A 'reason' for the 'season'





In the hustle and bustle of the holidays, it's easy to forget what Christmas is supposed to be about — family, traditions and for many, celebrating the birth of Jesus Christ.

"We've gotten so caught up in the commercialism of Christmas, we often forget to take time out to celebrate Christ's birth and not focus on self," said Cynthia Lavrenz, family life minister and director of Christian education at Trinity Lutheran Church.

She said that a focus on material things has resulted in a lack of tradition.

"It's such a fantastic time for families to reunite and make those holiday Christmas traditions and if you've got children in your life, share those memories and traditions and pass them on," Lavrenz said, adding that people get so wrapped up in shopping that many holiday traditions aren't being passed on.

She admits to being a kid at heart and said she still loves seeing the amazement in children's eyes as they walk into the church and see the giant-sized Christmas tree all lit up.

Lavrenz, who teaches all age groups at the church, said that over the holidays she has tried to convey the importance of the joy of the Christmas season and being together in Christ's word.

"Our families have taken so many different shapes and sizes with so many of us living here there and everywhere — it's important to be in a church home to have that family, if you don't have blood relatives," she said. "People need to know that there are other opportunities for family at church — the holidays are the biggest time of the year for depression for most people. My prayer for everyone is they take the opportunity to be in worship together and celebrate in Christ's birth."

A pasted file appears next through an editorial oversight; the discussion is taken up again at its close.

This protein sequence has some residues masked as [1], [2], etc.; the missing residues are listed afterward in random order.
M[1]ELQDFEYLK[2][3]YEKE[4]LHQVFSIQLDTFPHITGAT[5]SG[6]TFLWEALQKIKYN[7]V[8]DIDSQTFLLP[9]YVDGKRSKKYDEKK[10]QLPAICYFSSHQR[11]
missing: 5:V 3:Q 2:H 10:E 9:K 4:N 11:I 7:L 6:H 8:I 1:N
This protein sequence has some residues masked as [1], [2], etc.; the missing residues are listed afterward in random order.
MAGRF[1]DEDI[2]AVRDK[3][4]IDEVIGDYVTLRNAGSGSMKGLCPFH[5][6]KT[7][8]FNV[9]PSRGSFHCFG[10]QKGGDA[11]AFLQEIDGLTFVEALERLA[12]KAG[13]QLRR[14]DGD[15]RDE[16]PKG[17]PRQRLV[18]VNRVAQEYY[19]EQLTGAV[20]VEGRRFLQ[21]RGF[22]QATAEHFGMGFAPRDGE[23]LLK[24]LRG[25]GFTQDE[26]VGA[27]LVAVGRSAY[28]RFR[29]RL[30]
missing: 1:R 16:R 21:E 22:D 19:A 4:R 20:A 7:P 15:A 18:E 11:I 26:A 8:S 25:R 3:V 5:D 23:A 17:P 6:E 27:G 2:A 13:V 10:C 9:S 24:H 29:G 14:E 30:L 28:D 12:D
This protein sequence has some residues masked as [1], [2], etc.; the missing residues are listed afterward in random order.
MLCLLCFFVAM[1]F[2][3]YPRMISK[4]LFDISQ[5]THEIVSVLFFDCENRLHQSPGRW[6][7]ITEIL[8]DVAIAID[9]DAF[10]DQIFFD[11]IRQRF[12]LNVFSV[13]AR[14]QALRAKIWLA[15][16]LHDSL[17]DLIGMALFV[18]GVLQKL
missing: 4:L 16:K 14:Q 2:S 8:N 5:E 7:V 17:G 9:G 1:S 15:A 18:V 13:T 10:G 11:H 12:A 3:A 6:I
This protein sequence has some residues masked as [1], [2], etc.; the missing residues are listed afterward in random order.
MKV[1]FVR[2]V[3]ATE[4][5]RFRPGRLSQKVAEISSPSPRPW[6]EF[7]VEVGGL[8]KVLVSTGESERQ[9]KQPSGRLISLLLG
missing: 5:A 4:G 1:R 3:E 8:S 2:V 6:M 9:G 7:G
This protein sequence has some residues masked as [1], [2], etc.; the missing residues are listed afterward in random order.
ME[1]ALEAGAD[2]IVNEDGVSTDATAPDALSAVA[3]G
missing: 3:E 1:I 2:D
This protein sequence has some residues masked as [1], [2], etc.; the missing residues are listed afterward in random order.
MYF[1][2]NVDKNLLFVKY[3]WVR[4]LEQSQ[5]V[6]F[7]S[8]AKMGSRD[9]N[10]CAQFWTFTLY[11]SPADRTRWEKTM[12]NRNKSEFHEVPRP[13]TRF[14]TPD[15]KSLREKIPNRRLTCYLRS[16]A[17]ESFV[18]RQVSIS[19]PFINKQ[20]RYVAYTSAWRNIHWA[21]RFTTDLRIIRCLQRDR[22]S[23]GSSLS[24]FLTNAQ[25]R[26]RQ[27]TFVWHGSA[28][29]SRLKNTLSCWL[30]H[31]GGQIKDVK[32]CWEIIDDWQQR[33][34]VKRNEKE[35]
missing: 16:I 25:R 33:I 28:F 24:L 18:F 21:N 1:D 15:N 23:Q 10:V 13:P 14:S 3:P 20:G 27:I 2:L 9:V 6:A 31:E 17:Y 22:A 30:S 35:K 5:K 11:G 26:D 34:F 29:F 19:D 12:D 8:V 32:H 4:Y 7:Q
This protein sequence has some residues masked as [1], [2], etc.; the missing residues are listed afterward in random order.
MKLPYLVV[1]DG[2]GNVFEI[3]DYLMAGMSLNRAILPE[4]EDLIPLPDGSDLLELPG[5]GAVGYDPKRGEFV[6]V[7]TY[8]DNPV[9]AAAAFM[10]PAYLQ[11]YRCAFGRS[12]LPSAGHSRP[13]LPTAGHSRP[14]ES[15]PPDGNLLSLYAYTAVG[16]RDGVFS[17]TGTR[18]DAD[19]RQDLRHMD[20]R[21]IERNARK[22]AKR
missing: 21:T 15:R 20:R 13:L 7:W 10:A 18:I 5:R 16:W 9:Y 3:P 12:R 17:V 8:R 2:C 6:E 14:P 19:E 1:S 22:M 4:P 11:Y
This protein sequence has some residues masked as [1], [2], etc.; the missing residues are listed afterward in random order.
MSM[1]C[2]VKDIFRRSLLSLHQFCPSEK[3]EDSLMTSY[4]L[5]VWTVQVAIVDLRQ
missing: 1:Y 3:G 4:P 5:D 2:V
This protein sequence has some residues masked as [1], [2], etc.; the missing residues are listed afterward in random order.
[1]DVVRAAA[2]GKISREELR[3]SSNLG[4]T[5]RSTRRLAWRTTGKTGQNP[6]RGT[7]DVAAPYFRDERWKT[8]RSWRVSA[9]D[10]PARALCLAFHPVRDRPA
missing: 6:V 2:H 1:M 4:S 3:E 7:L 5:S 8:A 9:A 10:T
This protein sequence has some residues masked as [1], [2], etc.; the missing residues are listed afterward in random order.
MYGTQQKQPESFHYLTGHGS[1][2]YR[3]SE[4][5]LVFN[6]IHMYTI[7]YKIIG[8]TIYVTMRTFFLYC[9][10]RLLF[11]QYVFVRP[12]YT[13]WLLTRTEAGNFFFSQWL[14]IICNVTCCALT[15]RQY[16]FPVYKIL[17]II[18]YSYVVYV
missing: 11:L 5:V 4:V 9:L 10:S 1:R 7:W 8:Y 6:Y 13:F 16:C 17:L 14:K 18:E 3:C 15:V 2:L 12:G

She shared some simple advice about the holidays.

"Allow yourself to be a child again, to be in amazement," she said.

When the question, 'What is the reason for the season,' was posed on Facebook, many people agreed with Lavrenz.

Nataly Ortiz of Garden City, said that she makes a conscious effort to teach her children what it's really about.

"The reason for the season is to celebrate the birth of Jesus. I have kids who are small and we do not celebrate Christmas full of gifts. We are teaching our children that Christmas is not about the presents or who gets more than others, it's the celebration of the birth of The Lord," Ortiz said on her Facebook post. "They are learning that gifts are not what's important for Christmas and a gift or two from Santa is just enough."

Ginger Ohnick-Gallardo said that she tries to convey the same thing to her kids.

"Its Jesus' birthday!! We talk about how Jesus was born. We also talk about the gift of giving to others," Ohnick-Gallardo said in her Facebook remarks.

Amy Gale Gillen of Garden City put the whole thing in perspective.

"Santa doesn't watch over us, GOD watches over us," Gillen said, also from her Facebook page.

Pastor David Bell of First United Methodist Church said he believes God can be found in every aspect of Christmas.

"If gift giving is a response to God's love for us and we're wanting to share that love for others, then that's a good thing," Bell said on Facebook. "God gave us the ultimate gift in giving us Jesus Christ as the savior of the world and our gift giving is a response to that and hopefully, it teaches us to not only be generous at Christmas, but throughout the year."

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